One of the most common reasons for people to see a naturopath is that they are really tired and lack energy. If you are feeling like this at the moment its important to understand why your energy is low but there are also several things you can introduce which may help improve your energy levels on a permanent basis.
The area of the body that produces energy is a component of each cell called a mitochondria, think of them like little factories. As we get older the number of mitochondria in the body can reduce, typically we see a halving of the levels between 20-40 and then again by the time we reach 70. These mitochondria can also be damaged by a range of environmental factors which means they don’t work as effectively and produce less energy.
There are a number of “hacks” which can improve both the number of these little factories and also the quality. Most people are aware of the benefits of regular exercise however they may not be aware that muscle cells will build more mitochondria as a result and they will operate more effectively. However often when people are really fatigued they are not in a position to exercise so these are my top six strategies for improving cellular energy. There are other strategies however this list focuses on those with minimal costs.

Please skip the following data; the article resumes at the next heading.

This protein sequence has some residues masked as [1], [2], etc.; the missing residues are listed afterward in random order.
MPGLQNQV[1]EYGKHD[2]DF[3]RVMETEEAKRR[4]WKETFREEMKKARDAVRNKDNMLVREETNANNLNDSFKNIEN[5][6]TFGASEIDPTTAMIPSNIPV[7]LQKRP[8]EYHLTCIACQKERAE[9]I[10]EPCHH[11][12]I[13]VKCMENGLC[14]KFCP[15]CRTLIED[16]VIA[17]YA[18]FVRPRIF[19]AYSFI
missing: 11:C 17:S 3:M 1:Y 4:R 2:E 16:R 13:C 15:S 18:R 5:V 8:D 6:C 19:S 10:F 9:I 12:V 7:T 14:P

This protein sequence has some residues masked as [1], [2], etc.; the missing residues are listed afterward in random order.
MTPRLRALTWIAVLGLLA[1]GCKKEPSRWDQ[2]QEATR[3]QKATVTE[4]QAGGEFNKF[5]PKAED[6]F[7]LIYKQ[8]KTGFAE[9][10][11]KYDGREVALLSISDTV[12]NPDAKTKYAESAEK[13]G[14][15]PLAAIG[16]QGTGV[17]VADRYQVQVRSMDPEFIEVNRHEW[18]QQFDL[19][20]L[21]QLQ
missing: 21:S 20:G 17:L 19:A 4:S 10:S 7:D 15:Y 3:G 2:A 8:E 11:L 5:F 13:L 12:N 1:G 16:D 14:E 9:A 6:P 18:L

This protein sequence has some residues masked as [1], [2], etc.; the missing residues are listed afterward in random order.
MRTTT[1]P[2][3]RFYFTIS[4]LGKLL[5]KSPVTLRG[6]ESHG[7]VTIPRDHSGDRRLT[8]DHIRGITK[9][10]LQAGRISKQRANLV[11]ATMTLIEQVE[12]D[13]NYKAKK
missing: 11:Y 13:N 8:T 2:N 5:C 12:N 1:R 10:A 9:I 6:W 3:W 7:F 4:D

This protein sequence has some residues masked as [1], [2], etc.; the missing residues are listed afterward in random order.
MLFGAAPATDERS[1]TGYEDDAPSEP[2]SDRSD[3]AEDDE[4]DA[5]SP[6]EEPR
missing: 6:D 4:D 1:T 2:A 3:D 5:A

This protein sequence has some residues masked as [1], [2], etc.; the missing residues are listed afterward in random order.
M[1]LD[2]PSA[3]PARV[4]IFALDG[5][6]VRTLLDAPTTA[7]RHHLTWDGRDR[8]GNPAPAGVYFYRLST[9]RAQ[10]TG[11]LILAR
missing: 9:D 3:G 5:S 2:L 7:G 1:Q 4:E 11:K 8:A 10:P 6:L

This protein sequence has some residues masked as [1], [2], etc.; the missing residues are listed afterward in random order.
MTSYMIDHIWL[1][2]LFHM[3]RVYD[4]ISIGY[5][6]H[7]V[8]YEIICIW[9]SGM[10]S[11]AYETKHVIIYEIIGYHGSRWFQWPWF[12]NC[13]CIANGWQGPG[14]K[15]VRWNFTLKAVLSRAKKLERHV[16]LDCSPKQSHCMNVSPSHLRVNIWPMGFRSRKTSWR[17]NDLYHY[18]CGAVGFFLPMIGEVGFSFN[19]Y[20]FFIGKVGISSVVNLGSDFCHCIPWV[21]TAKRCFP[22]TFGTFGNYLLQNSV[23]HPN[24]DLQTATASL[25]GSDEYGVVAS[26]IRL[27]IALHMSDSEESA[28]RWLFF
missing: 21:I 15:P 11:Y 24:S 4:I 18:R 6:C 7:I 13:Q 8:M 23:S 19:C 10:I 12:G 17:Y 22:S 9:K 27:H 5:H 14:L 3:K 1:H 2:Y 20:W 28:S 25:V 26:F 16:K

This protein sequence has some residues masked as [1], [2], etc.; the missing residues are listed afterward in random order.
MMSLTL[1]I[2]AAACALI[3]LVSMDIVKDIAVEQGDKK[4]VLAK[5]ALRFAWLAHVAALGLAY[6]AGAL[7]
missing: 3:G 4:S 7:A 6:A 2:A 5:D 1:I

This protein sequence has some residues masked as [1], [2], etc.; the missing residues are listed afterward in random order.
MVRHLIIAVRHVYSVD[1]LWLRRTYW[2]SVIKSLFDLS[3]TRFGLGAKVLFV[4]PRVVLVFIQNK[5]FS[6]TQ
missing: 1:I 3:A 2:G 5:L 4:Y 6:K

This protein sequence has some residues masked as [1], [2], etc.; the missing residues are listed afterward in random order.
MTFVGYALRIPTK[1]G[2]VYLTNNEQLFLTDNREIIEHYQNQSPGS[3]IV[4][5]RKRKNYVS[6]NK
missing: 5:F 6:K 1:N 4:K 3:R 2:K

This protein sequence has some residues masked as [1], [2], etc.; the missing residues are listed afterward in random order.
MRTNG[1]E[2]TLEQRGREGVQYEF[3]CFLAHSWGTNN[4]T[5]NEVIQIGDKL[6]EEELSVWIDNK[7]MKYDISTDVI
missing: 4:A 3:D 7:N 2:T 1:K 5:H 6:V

Thirty minutes of daylight as close to waking as possible. This is an invaluable reset for your body’s circadian rhythms and helps you produce a reasonable amount of melatonin. Melatonin is important to generate sleep but turns out it also helps with cell repair and can improve energy. Literally one week of eating my breakfast outside followed by a short walk saw a significant improvement in my energy levels.
Mild stressors for the body such as cold can improve energy quality. Its really important with this strategy to start with a very modest amount and slowly increase. A cold swim in a mountain stream might be the goal but start by having a minute or two of your shower with cold water. If you are very temperature sensitive start with it on your arms and legs and then gradually move to the trunk.
Eat in a 11-12 hour window. Allow the bodies waste systems to function effectively by giving them a reasonable window to operate with. This is particularly important if you suffer from brain fog as a result of tiredness. This is really fairly straightforward and may just see you have breakfast at 8am and dinner at 7pm.